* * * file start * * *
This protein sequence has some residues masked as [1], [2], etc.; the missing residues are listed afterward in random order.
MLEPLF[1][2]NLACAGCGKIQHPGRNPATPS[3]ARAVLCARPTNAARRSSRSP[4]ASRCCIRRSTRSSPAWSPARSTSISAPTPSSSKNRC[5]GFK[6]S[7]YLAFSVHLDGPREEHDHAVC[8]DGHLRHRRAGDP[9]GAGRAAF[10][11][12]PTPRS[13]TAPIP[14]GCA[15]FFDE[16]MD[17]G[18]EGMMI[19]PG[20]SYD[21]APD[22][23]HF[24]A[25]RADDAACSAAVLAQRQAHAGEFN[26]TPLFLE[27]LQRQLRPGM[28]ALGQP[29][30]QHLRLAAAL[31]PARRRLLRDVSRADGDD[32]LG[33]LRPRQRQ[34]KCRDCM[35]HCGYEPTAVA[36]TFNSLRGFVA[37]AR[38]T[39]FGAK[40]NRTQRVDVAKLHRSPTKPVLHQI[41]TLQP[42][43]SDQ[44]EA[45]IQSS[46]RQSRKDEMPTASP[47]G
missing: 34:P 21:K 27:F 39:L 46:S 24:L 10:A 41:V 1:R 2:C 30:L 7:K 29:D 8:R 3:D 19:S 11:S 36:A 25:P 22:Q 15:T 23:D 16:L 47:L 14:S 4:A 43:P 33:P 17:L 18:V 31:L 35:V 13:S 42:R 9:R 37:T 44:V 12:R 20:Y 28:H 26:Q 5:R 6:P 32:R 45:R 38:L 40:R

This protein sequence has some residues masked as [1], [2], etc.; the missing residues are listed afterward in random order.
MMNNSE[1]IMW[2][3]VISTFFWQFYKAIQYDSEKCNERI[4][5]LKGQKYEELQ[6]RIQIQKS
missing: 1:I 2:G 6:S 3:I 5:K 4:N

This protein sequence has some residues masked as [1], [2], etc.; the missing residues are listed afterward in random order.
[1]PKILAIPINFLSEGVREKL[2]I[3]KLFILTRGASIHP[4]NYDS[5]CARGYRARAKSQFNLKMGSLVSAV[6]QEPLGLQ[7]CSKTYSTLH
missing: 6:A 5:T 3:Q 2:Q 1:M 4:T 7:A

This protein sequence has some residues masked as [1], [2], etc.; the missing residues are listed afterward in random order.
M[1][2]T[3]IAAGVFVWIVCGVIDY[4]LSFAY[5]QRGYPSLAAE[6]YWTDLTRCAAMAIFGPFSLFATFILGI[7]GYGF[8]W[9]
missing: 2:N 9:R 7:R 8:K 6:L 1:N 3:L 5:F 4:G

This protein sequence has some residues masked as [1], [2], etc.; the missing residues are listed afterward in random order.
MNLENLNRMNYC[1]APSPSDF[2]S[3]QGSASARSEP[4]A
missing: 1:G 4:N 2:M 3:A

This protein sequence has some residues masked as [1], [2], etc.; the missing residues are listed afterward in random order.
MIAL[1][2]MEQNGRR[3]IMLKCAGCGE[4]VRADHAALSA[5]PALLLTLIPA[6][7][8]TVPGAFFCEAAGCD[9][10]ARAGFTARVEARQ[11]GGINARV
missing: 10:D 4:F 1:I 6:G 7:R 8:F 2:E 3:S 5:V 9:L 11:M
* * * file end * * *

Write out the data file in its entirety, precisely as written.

This protein sequence has some residues masked as [1], [2], etc.; the missing residues are listed afterward in random order.
MLEPLF[1][2]NLACAGCGKIQHPGRNPATPS[3]ARAVLCARPTNAARRSSRSP[4]ASRCCIRRSTRSSPAWSPARSTSISAPTPSSSKNRC[5]GFK[6]S[7]YLAFSVHLDGPREEHDHAVC[8]DGHLRHRRAGDP[9]GAGRAAF[10][11][12]PTPRS[13]TAPIP[14]GCA[15]FFDE[16]MD[17]G[18]EGMMI[19]PG[20]SYD[21]APD[22][23]HF[24]A[25]RADDAACSAAVLAQRQAHAGEFN[26]TPLFLE[27]LQRQLRPGM[28]ALGQP[29][30]QHLRLAAAL[31]PARRRLLRDVSRADGDD[32]LG[33]LRPRQRQ[34]KCRDCM[35]HCGYEPTAVA[36]TFNSLRGFVA[37]AR[38]T[39]FGAK[40]NRTQRVDVAKLHRSPTKPVLHQI[41]TLQP[42][43]SDQ[44]EA[45]IQSS[46]RQSRKDEMPTASP[47]G
missing: 34:P 21:K 27:F 39:L 46:S 24:L 10:A 41:V 1:R 2:C 30:L 7:K 29:D 8:R 3:D 19:S 11:S 36:A 25:P 22:Q 15:T 23:D 16:L 47:L 14:S 4:A 43:P 33:P 17:L 18:V 31:L 35:V 13:S 42:R 9:R 37:T 44:V 12:R 20:Y 28:H 26:Q 5:R 6:P 32:R 45:R 38:L 40:R

This protein sequence has some residues masked as [1], [2], etc.; the missing residues are listed afterward in random order.
MMNNSE[1]IMW[2][3]VISTFFWQFYKAIQYDSEKCNERI[4][5]LKGQKYEELQ[6]RIQIQKS
missing: 1:I 2:G 6:S 3:I 5:K 4:N

This protein sequence has some residues masked as [1], [2], etc.; the missing residues are listed afterward in random order.
[1]PKILAIPINFLSEGVREKL[2]I[3]KLFILTRGASIHP[4]NYDS[5]CARGYRARAKSQFNLKMGSLVSAV[6]QEPLGLQ[7]CSKTYSTLH
missing: 6:A 5:T 3:Q 2:Q 1:M 4:T 7:A

This protein sequence has some residues masked as [1], [2], etc.; the missing residues are listed afterward in random order.
M[1][2]T[3]IAAGVFVWIVCGVIDY[4]LSFAY[5]QRGYPSLAAE[6]YWTDLTRCAAMAIFGPFSLFATFILGI[7]GYGF[8]W[9]
missing: 2:N 9:R 7:R 8:K 6:L 1:N 3:L 5:F 4:G

This protein sequence has some residues masked as [1], [2], etc.; the missing residues are listed afterward in random order.
MNLENLNRMNYC[1]APSPSDF[2]S[3]QGSASARSEP[4]A
missing: 1:G 4:N 2:M 3:A

This protein sequence has some residues masked as [1], [2], etc.; the missing residues are listed afterward in random order.
MIAL[1][2]MEQNGRR[3]IMLKCAGCGE[4]VRADHAALSA[5]PALLLTLIPA[6][7][8]TVPGAFFCEAAGCD[9][10]ARAGFTARVEARQ[11]GGINARV
missing: 10:D 4:F 1:I 6:G 7:R 8:F 2:E 3:S 5:V 9:L 11:M